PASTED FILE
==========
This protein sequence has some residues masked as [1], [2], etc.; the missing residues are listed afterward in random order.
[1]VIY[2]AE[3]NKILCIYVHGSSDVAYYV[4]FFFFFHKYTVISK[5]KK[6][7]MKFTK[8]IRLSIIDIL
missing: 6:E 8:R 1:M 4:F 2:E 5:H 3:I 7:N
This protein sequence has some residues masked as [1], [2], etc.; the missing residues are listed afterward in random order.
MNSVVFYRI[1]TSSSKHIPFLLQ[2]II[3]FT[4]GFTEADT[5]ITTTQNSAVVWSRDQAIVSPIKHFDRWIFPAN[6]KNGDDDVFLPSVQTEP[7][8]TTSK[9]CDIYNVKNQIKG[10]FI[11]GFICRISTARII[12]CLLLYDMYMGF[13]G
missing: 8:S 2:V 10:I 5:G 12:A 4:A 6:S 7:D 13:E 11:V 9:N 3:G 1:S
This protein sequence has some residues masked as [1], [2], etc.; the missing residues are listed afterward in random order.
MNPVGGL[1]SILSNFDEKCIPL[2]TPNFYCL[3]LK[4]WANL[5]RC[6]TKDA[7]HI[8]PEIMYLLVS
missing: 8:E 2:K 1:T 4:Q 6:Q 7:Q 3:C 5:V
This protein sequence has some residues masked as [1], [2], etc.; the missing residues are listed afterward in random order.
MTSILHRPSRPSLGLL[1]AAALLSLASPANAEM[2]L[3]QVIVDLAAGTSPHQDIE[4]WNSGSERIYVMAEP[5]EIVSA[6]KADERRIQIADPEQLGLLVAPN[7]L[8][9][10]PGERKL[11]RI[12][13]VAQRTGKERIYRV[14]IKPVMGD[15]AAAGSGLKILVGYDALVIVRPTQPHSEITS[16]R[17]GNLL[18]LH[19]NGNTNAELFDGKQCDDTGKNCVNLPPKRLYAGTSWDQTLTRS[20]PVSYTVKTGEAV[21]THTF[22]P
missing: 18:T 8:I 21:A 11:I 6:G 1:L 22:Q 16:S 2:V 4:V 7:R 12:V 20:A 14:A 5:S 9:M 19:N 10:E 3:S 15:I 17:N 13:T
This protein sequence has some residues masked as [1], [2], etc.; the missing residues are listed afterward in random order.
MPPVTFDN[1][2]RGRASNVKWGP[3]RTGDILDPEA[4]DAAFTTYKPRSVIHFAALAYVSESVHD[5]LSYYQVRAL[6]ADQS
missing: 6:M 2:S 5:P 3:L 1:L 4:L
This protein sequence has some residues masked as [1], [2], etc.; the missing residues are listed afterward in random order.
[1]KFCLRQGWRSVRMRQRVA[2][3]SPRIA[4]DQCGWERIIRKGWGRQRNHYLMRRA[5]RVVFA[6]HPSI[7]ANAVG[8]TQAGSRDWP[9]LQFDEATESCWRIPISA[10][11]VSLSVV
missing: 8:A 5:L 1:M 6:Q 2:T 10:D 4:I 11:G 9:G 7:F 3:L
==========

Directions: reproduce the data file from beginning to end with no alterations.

This protein sequence has some residues masked as [1], [2], etc.; the missing residues are listed afterward in random order.
[1]VIY[2]AE[3]NKILCIYVHGSSDVAYYV[4]FFFFFHKYTVISK[5]KK[6][7]MKFTK[8]IRLSIIDIL
missing: 6:E 8:R 1:M 4:F 2:E 5:H 3:I 7:N
This protein sequence has some residues masked as [1], [2], etc.; the missing residues are listed afterward in random order.
MNSVVFYRI[1]TSSSKHIPFLLQ[2]II[3]FT[4]GFTEADT[5]ITTTQNSAVVWSRDQAIVSPIKHFDRWIFPAN[6]KNGDDDVFLPSVQTEP[7][8]TTSK[9]CDIYNVKNQIKG[10]FI[11]GFICRISTARII[12]CLLLYDMYMGF[13]G
missing: 8:S 2:V 10:I 5:G 12:A 4:A 6:S 7:D 13:E 11:V 9:N 3:G 1:S
This protein sequence has some residues masked as [1], [2], etc.; the missing residues are listed afterward in random order.
MNPVGGL[1]SILSNFDEKCIPL[2]TPNFYCL[3]LK[4]WANL[5]RC[6]TKDA[7]HI[8]PEIMYLLVS
missing: 8:E 2:K 1:T 4:Q 6:Q 7:Q 3:C 5:V
This protein sequence has some residues masked as [1], [2], etc.; the missing residues are listed afterward in random order.
MTSILHRPSRPSLGLL[1]AAALLSLASPANAEM[2]L[3]QVIVDLAAGTSPHQDIE[4]WNSGSERIYVMAEP[5]EIVSA[6]KADERRIQIADPEQLGLLVAPN[7]L[8][9][10]PGERKL[11]RI[12][13]VAQRTGKERIYRV[14]IKPVMGD[15]AAAGSGLKILVGYDALVIVRPTQPHSEITS[16]R[17]GNLL[18]LH[19]NGNTNAELFDGKQCDDTGKNCVNLPPKRLYAGTSWDQTLTRS[20]PVSYTVKTGEAV[21]THTF[22]P
missing: 18:T 8:I 21:A 11:I 6:G 1:L 22:Q 16:S 2:V 4:V 7:R 12:V 20:A 14:A 5:S 9:M 19:N 10:E 3:S 15:I 17:N 13:T
This protein sequence has some residues masked as [1], [2], etc.; the missing residues are listed afterward in random order.
MPPVTFDN[1][2]RGRASNVKWGP[3]RTGDILDPEA[4]DAAFTTYKPRSVIHFAALAYVSESVHD[5]LSYYQVRAL[6]ADQS
missing: 6:M 2:S 5:P 3:L 1:L 4:L
This protein sequence has some residues masked as [1], [2], etc.; the missing residues are listed afterward in random order.
[1]KFCLRQGWRSVRMRQRVA[2][3]SPRIA[4]DQCGWERIIRKGWGRQRNHYLMRRA[5]RVVFA[6]HPSI[7]ANAVG[8]TQAGSRDWP[9]LQFDEATESCWRIPISA[10][11]VSLSVV
missing: 8:A 5:L 1:M 6:Q 2:T 10:D 4:I 11:G 9:G 7:F 3:L